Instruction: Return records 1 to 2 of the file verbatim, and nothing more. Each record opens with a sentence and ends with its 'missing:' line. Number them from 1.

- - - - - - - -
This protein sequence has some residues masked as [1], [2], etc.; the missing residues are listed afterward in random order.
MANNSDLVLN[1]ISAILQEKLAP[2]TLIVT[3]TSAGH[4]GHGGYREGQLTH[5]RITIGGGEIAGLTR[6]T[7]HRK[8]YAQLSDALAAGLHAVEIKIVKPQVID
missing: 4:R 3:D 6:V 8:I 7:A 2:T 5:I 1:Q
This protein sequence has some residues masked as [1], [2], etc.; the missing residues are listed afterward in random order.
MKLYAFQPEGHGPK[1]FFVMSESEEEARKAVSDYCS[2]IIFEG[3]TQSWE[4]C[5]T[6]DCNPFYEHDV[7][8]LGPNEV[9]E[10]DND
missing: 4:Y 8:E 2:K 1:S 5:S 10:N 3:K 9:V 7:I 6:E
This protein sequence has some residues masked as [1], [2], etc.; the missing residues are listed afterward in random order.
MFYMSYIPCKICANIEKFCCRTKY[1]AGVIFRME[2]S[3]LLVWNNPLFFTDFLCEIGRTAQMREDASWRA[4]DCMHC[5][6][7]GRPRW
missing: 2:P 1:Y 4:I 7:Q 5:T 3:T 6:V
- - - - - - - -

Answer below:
This protein sequence has some residues masked as [1], [2], etc.; the missing residues are listed afterward in random order.
MANNSDLVLN[1]ISAILQEKLAP[2]TLIVT[3]TSAGH[4]GHGGYREGQLTH[5]RITIGGGEIAGLTR[6]T[7]HRK[8]YAQLSDALAAGLHAVEIKIVKPQVID
missing: 4:R 3:D 6:V 8:I 7:A 2:T 5:I 1:Q
This protein sequence has some residues masked as [1], [2], etc.; the missing residues are listed afterward in random order.
MKLYAFQPEGHGPK[1]FFVMSESEEEARKAVSDYCS[2]IIFEG[3]TQSWE[4]C[5]T[6]DCNPFYEHDV[7][8]LGPNEV[9]E[10]DND
missing: 4:Y 8:E 2:K 1:S 5:S 10:N 3:K 9:V 7:I 6:E